There are several multilateral institutions in which such issues should be addressed. But the most important policies should be discussed and coordinated in a flexible contact group of leading coalition governments. This is a good place, for example, to develop joint strategies for targeting terrorist travel, or for hammering out a common strategy for the places where terrorists may be finding sanctuary. Presently the Muslim and Arab states meet with each other, in organizations such as the Islamic Conference and the Arab League.
A recent G-8 summit initiative to begin a dialogue about reform may be a start toward finding a place where leading Muslim states can discuss-and be seen to discuss-critical policy issues with the leading Western powers committed to the future of the Arab and Muslim world. These new international efforts can create durable habits of visible cooperation, as states willing to step up to their responsibilities join together in constructive efforts to direct assistance and coordinate action. Coalition warfare also requires coalition policies on what to do with enemy captives.
The US faces more ISIS-inspired terror as the White House dismantles DHS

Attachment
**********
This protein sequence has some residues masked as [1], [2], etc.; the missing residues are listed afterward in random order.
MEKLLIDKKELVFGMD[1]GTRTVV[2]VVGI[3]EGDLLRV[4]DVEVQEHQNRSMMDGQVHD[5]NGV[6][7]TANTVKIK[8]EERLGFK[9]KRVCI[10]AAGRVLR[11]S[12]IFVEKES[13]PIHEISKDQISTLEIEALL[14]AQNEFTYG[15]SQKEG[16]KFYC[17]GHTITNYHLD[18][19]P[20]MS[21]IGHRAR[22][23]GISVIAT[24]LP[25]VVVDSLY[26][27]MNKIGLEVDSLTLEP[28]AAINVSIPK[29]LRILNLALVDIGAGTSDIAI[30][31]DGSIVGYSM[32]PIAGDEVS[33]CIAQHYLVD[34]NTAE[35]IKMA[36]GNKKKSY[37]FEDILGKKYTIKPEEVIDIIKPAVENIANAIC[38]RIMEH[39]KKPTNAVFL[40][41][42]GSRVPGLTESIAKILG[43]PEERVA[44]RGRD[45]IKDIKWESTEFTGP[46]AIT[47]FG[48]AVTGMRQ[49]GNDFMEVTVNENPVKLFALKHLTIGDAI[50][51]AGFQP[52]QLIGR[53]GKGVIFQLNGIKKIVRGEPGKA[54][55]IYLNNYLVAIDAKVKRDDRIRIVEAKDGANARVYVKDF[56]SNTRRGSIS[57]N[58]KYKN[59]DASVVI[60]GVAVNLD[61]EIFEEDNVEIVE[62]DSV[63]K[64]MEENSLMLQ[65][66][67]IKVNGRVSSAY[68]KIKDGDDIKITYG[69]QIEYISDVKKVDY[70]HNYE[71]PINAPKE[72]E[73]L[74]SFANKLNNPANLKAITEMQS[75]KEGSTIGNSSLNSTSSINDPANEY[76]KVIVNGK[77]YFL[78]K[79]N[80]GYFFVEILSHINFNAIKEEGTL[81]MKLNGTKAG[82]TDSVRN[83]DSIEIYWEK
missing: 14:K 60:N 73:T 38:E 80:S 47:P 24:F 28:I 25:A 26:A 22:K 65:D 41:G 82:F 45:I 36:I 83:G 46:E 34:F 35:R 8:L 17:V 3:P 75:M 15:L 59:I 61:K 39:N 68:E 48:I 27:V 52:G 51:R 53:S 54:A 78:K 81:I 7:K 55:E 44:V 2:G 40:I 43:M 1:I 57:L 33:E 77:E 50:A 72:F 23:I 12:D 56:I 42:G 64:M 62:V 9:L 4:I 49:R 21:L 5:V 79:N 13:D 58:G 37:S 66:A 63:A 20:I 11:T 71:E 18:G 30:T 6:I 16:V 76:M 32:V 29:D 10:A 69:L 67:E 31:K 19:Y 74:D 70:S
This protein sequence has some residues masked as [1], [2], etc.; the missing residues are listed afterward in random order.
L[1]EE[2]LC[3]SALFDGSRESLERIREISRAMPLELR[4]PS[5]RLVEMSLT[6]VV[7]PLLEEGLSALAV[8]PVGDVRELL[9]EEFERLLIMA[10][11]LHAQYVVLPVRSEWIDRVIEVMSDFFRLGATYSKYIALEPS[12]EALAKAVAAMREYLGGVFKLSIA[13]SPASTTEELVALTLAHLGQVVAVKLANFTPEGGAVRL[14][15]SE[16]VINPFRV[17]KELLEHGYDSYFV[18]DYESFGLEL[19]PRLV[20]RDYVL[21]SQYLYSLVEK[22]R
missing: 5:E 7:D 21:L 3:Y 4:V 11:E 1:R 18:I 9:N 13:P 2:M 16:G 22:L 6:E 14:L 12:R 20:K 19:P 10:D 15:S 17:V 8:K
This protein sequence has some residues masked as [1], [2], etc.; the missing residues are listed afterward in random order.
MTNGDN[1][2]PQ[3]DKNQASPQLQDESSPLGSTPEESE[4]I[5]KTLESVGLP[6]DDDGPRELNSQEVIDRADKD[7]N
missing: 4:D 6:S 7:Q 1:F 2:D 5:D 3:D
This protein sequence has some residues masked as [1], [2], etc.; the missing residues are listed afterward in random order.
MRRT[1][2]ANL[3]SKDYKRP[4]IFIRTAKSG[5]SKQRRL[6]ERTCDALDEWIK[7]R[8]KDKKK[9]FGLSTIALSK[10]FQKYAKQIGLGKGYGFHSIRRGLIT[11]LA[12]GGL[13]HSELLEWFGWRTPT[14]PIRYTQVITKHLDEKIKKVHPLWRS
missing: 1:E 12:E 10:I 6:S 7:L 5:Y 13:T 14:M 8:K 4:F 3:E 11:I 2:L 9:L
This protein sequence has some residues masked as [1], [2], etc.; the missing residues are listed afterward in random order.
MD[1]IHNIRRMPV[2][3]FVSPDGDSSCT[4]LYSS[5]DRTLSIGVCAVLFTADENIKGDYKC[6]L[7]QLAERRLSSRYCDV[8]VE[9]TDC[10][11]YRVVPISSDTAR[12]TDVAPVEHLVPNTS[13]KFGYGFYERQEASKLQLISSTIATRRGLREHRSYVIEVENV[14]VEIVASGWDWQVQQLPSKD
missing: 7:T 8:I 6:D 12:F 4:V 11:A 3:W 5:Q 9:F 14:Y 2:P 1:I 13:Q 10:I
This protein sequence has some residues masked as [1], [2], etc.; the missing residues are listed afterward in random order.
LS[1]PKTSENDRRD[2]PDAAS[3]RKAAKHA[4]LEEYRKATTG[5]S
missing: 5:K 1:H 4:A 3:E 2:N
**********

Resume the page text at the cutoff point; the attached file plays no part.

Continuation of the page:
Allegations that the United States abused prisoners in its custody make it harder to build the diplomatic, political, and military alliances the government will need. The United States should work with friends to develop mutually agreed-on principles for the detention and humane treatment of captured international terrorists who are not being held under a particular country's criminal laws. Countries such as Britain, Australia, and Muslim friends, are committed to fighting terrorists. America should be able to reconcile its views on how to balance humanity and security with our nation's commitment to these same goals.
The United States and some of its allies do not accept the application of full Geneva Convention treatment of prisoners of war to captured terrorists. Those Conventions establish a minimum set of standards for prisoners in internal conflicts. Since the international struggle against Islamist terrorism is not internal, those provisions do not formally apply, but they are commonly accepted as basic standards for humane treatment.
Recommendation: The United States should engage its friends to develop a common coalition approach toward the detention and humane treatment of captured terrorists.